Nancy’s Notes: The Art of Story Crafting

How do you create a story?

I recently saw a question in one of my writing groups (Thank you, Joy McCullough) asking some basic questions about story creation.  The answers, on the other hand, are different for most every author.

We all seem to have our individual way of bringing a story to life.  Some are pantsers and completely wing it, letting the story go where it may.  Others are strict outliners.  Some prefer to write in sequence, while others create scenes and stitch them together.  I tend to fall in the middle.

Stories need structure.  Just like the human body would be a mass of flesh lying on the floor without bones to provide framework, my story could end up going nowhere if I don’t provide a scaffold of sorts for the ideas to all come together. 

How do I start a story?  I daydream an inordinate amount of time.  I think about my character and follow him/her around until I know all I need to know to start. Who is she?  What does she want or need? What is her obstacle? What are her setbacks?  Does she have a past issue that creates a complication? Who/what is for her?  Who/what is against her?  Does she achieve her goal?  And the big How?

I visualize the scenes, the locales, the other characters. If you need visual cues, go crazy on Pinterest, tear pictures out of magazines, or print out images you Googled.  I decide on my viewpoint…first or third (limited or omniscient). My mind creates a movie of the story before I even start typing. 

I jot these impressions down, often on post-it notes (index cards, scraps of paper) and place them on a wall or piece of project board. You can use your computer in much the same way but I like the feel of writing the ideas down. Then I play with them until I see the ‘movie’ as I envisioned it.  From there it is just a small step to writing up an informal outline of the prime or central plot. 

Once you’ve laid out the prime plot, you can go back and add subplots with more post-its (maybe a different color). Secondary characters need to be fully fleshed out, not just cardboard stand-ins to fill a gap.  If there is a love interest then it should play true to the story, not just be there for the 2.5 sex scenes incorporated for the heck of it. 

How do you know when it ends?  Has she achieved her goal?  Did it elude her grasp at the last moment? (Do I smell a sequel?)  Has she come to some form of enlightenment?  Are all the messy loose ends tied up or at least in the process?

Here comes the dreaded editing where you will question every word you’ve written.  I highly recommend that you not try to do all the editing at one time.   Read through and make sure the story works.  If not, go back and make it so, but do not mess with any other edits. You can circle them or highlight but leave them alone.  Read again.  Does it flow well?  Are your facts straight?  Even fiction has facts like characters age, time lines, etc.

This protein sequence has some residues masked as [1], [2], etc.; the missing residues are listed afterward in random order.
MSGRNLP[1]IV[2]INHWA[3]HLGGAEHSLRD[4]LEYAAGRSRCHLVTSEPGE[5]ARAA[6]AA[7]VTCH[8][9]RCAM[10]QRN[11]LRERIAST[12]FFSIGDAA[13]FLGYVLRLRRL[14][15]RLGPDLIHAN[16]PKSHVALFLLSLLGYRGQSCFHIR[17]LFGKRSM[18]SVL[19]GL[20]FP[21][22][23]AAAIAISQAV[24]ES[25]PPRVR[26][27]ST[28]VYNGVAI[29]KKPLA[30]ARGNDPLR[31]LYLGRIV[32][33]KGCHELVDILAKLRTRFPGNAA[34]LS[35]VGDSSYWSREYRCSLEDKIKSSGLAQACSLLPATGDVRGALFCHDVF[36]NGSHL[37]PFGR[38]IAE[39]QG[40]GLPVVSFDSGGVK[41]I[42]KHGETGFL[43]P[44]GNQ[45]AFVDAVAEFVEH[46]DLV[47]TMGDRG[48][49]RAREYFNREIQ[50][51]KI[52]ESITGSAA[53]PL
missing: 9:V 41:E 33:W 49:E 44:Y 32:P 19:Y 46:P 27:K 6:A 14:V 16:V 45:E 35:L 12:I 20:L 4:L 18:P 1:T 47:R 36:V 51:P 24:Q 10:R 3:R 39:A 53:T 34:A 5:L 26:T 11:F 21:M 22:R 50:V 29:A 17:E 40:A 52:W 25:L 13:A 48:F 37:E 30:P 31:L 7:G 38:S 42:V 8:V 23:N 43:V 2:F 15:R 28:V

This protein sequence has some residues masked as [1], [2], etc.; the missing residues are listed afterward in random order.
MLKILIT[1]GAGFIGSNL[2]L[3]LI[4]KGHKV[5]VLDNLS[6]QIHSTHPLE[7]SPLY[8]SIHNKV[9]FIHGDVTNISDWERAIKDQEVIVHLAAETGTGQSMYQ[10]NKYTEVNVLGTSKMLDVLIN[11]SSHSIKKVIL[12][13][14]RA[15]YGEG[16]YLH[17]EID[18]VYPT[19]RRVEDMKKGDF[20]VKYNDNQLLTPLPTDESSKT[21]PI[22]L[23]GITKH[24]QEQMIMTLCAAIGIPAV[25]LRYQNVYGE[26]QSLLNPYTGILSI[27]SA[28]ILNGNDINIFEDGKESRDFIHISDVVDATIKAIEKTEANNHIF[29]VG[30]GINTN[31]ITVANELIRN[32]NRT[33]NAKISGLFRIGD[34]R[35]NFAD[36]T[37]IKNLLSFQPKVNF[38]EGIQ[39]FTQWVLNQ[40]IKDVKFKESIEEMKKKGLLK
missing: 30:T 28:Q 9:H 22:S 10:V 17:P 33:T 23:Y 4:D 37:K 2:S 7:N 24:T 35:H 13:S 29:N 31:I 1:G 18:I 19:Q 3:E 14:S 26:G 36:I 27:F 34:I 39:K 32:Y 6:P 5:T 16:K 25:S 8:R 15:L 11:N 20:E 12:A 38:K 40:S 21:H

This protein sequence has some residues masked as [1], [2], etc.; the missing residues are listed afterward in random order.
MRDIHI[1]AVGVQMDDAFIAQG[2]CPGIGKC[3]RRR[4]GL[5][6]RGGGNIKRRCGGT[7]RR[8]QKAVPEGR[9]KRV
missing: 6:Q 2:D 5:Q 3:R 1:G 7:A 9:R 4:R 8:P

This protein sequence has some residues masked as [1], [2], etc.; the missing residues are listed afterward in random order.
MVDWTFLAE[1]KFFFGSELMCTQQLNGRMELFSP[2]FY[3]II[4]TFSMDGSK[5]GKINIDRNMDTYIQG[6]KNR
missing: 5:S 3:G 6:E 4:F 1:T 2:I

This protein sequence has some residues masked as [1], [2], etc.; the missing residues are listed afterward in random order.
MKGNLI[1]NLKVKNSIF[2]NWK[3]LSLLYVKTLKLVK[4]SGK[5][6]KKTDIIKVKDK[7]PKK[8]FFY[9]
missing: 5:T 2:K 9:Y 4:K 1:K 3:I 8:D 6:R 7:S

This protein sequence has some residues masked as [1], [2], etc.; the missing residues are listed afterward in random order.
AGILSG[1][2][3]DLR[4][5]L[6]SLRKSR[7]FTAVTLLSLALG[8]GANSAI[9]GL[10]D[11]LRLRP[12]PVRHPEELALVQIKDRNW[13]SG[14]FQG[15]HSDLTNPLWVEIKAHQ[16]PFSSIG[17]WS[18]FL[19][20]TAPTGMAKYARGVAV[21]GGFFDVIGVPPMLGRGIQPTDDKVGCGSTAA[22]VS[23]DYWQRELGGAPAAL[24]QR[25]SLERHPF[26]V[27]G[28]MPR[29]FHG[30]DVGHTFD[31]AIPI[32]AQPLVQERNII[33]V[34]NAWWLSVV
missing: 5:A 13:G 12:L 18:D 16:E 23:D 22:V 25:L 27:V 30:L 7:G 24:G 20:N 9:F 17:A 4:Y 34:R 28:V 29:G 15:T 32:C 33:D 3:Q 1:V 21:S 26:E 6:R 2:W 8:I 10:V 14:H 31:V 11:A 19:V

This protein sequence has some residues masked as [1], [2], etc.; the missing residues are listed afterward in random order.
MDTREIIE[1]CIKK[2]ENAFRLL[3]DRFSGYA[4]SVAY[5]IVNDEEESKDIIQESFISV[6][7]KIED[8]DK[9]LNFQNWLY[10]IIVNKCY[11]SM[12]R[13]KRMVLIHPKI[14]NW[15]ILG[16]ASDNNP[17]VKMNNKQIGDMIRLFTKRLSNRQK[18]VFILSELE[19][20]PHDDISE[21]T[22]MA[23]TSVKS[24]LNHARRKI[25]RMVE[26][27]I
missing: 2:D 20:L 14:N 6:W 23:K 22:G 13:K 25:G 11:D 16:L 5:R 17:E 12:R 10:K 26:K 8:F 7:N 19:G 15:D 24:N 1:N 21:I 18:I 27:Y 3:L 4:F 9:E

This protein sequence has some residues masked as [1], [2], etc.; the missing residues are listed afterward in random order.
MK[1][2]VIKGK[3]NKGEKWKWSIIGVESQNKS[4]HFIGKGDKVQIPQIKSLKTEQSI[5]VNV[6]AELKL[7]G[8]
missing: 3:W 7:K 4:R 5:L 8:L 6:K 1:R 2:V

Now read through for grammar and spelling.  Then send it out to readers.  Edit again to incorporate their advice. Send it to an editor.  Then start the submission process.

That is how I write a story.  Your method will be special to you.  But it all comes down to work, not magic, not talent, not luck. 

Nancy E Miller
Follow me:

Nancy E Miller

Columnist/Illustrator at Our Write Side/OWS Ink, LLC
Nancy E. Miller, romantic suspense author of Shark Bait and Crystal Unicorns, lives near St. Louis with her husband and three dogs, pygmy goats, chickens and a cranky rooster named Ketchup. Her degree is in Psychology and Sociology. She has worked in education and mental health as a case manager and crisis counselor.
Nancy E Miller
Follow me:

Latest posts by Nancy E Miller (see all)

3 thoughts on “Nancy’s Notes: The Art of Story Crafting”

  1. kenml2014 says:

    Nancy, Thank you for your words of wisdom. I know where I’m going in my story; up to the point where it enters a mist that clears as I approach it. I think we are coming up to the end then my protagonist makes a hard left and were off again. Still into the initial manuscript, and looking forward to the day I can sit back and read the whole story before the editing process.

    1. Stephanie Ayers says:

      This is a day every author looks forward to. Write on!

    2. Nancy Miller says:

      Sorry I didn’t see your comment before. Thank you and I hope your book is going well. Characters making a sudden left turn is fine as long as they remember to signal. In other words, make sure it fits into the original theme of the story ND doesn’t just run on because you aren’t sure how to stop. Tell your characters they can continue in another book but for now they can just sulk.

It's YOUR write side, too! Let's hear it!

%d bloggers like this: